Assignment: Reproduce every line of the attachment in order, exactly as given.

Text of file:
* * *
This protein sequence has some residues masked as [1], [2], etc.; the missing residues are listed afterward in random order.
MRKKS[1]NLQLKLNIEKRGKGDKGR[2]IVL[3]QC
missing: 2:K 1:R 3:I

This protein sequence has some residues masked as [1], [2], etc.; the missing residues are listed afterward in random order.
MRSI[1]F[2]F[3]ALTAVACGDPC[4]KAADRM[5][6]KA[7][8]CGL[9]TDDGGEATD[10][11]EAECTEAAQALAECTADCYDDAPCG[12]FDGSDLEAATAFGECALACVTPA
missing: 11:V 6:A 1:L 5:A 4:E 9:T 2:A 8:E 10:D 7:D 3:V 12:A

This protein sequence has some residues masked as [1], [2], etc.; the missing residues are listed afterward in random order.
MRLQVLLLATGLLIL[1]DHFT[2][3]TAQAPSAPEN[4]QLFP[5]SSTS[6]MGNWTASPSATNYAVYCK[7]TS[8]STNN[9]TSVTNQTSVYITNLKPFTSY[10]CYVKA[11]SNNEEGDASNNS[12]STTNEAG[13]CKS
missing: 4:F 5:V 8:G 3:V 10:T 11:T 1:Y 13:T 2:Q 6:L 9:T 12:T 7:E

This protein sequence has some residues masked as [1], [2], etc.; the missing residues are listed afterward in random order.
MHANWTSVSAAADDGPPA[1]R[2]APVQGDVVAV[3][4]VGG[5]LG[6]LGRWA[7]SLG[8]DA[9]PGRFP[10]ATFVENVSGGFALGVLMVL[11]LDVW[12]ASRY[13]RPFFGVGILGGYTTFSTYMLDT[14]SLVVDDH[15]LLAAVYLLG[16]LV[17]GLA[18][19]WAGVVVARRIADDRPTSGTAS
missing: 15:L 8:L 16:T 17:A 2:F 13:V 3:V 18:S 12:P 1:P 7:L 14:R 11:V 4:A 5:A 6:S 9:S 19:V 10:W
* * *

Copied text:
This protein sequence has some residues masked as [1], [2], etc.; the missing residues are listed afterward in random order.
MRKKS[1]NLQLKLNIEKRGKGDKGR[2]IVL[3]QC
missing: 2:K 1:R 3:I

This protein sequence has some residues masked as [1], [2], etc.; the missing residues are listed afterward in random order.
MRSI[1]F[2]F[3]ALTAVACGDPC[4]KAADRM[5][6]KA[7][8]CGL[9]TDDGGEATD[10][11]EAECTEAAQALAECTADCYDDAPCG[12]FDGSDLEAATAFGECALACVTPA
missing: 11:V 6:A 1:L 5:A 4:E 9:T 2:A 8:E 10:D 7:D 3:V 12:A

This protein sequence has some residues masked as [1], [2], etc.; the missing residues are listed afterward in random order.
MRLQVLLLATGLLIL[1]DHFT[2][3]TAQAPSAPEN[4]QLFP[5]SSTS[6]MGNWTASPSATNYAVYCK[7]TS[8]STNN[9]TSVTNQTSVYITNLKPFTSY[10]CYVKA[11]SNNEEGDASNNS[12]STTNEAG[13]CKS
missing: 4:F 5:V 8:G 3:V 10:T 11:T 1:Y 13:T 2:Q 6:L 9:T 12:T 7:E

This protein sequence has some residues masked as [1], [2], etc.; the missing residues are listed afterward in random order.
MHANWTSVSAAADDGPPA[1]R[2]APVQGDVVAV[3][4]VGG[5]LG[6]LGRWA[7]SLG[8]DA[9]PGRFP[10]ATFVENVSGGFALGVLMVL[11]LDVW[12]ASRY[13]RPFFGVGILGGYTTFSTYMLDT[14]SLVVDDH[15]LLAAVYLLG[16]LV[17]GLA[18][19]WAGVVVARRIADDRPTSGTAS
missing: 15:L 8:L 16:T 17:A 2:F 13:V 3:V 18:S 12:P 1:P 7:L 14:R 11:V 4:A 5:A 6:S 9:S 19:V 10:W